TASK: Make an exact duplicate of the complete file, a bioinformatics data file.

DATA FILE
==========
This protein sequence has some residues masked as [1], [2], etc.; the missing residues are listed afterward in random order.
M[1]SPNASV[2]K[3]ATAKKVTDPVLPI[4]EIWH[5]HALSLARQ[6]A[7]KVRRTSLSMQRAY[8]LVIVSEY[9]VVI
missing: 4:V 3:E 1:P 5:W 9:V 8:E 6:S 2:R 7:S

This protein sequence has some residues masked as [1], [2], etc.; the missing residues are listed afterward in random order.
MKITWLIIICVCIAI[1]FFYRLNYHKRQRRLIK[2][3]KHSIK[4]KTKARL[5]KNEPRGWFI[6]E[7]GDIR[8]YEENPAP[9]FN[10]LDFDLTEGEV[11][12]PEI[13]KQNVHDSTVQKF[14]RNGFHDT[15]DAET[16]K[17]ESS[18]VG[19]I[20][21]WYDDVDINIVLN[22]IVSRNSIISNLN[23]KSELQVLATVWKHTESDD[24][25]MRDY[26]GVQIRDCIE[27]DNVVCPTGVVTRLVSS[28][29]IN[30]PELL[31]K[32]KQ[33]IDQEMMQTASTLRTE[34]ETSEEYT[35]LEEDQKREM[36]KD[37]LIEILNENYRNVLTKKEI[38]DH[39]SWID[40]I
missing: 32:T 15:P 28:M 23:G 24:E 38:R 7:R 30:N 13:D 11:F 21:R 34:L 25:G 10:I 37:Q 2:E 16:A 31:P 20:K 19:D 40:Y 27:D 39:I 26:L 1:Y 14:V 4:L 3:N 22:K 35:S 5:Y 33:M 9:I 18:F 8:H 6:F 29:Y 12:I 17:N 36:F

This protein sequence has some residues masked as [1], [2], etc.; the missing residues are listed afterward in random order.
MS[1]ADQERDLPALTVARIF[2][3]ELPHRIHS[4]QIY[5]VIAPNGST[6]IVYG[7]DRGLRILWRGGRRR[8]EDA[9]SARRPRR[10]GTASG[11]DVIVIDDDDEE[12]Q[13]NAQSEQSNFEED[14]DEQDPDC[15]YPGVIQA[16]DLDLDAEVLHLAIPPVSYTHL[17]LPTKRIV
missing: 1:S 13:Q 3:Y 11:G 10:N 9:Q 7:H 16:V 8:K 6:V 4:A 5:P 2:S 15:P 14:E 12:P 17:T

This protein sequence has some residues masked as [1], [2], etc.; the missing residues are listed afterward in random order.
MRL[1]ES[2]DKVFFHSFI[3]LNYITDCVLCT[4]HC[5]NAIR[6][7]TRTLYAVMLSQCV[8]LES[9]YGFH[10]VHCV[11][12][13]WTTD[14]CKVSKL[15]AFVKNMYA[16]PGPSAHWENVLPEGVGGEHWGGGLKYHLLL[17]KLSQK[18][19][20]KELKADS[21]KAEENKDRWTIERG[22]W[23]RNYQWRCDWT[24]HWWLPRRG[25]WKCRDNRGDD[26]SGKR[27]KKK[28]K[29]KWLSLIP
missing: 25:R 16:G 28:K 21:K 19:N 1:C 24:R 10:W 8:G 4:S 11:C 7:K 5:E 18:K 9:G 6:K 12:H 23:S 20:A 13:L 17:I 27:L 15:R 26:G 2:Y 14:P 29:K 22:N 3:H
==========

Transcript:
This protein sequence has some residues masked as [1], [2], etc.; the missing residues are listed afterward in random order.
M[1]SPNASV[2]K[3]ATAKKVTDPVLPI[4]EIWH[5]HALSLARQ[6]A[7]KVRRTSLSMQRAY[8]LVIVSEY[9]VVI
missing: 4:V 3:E 1:P 5:W 9:V 8:E 6:S 2:R 7:S

This protein sequence has some residues masked as [1], [2], etc.; the missing residues are listed afterward in random order.
MKITWLIIICVCIAI[1]FFYRLNYHKRQRRLIK[2][3]KHSIK[4]KTKARL[5]KNEPRGWFI[6]E[7]GDIR[8]YEENPAP[9]FN[10]LDFDLTEGEV[11][12]PEI[13]KQNVHDSTVQKF[14]RNGFHDT[15]DAET[16]K[17]ESS[18]VG[19]I[20][21]WYDDVDINIVLN[22]IVSRNSIISNLN[23]KSELQVLATVWKHTESDD[24][25]MRDY[26]GVQIRDCIE[27]DNVVCPTGVVTRLVSS[28][29]IN[30]PELL[31]K[32]KQ[33]IDQEMMQTASTLRTE[34]ETSEEYT[35]LEEDQKREM[36]KD[37]LIEILNENYRNVLTKKEI[38]DH[39]SWID[40]I
missing: 32:T 15:P 28:M 23:G 24:E 38:R 7:R 30:N 13:D 11:F 21:R 34:L 25:G 10:I 37:Q 2:E 16:A 31:P 20:K 19:D 40:Y 27:D 39:I 26:L 1:Y 14:V 4:L 3:N 22:K 35:S 5:Y 33:M 9:I 18:F 8:H 6:F 29:Y 12:I 17:N 36:F

This protein sequence has some residues masked as [1], [2], etc.; the missing residues are listed afterward in random order.
MS[1]ADQERDLPALTVARIF[2][3]ELPHRIHS[4]QIY[5]VIAPNGST[6]IVYG[7]DRGLRILWRGGRRR[8]EDA[9]SARRPRR[10]GTASG[11]DVIVIDDDDEE[12]Q[13]NAQSEQSNFEED[14]DEQDPDC[15]YPGVIQA[16]DLDLDAEVLHLAIPPVSYTHL[17]LPTKRIV
missing: 1:S 13:Q 3:Y 11:G 10:N 9:Q 7:H 16:V 8:K 6:V 4:A 5:P 2:S 15:P 14:E 12:P 17:T

This protein sequence has some residues masked as [1], [2], etc.; the missing residues are listed afterward in random order.
MRL[1]ES[2]DKVFFHSFI[3]LNYITDCVLCT[4]HC[5]NAIR[6][7]TRTLYAVMLSQCV[8]LES[9]YGFH[10]VHCV[11][12][13]WTTD[14]CKVSKL[15]AFVKNMYA[16]PGPSAHWENVLPEGVGGEHWGGGLKYHLLL[17]KLSQK[18][19][20]KELKADS[21]KAEENKDRWTIERG[22]W[23]RNYQWRCDWT[24]HWWLPRRG[25]WKCRDNRGDD[26]SGKR[27]KKK[28]K[29]KWLSLIP
missing: 25:R 16:G 28:K 21:K 19:N 1:C 24:R 10:W 8:G 4:S 11:C 7:K 5:E 18:K 9:G 6:K 12:H 23:S 20:A 13:L 17:I 27:L 15:R 26:G 2:Y 14:P 29:K 22:N 3:H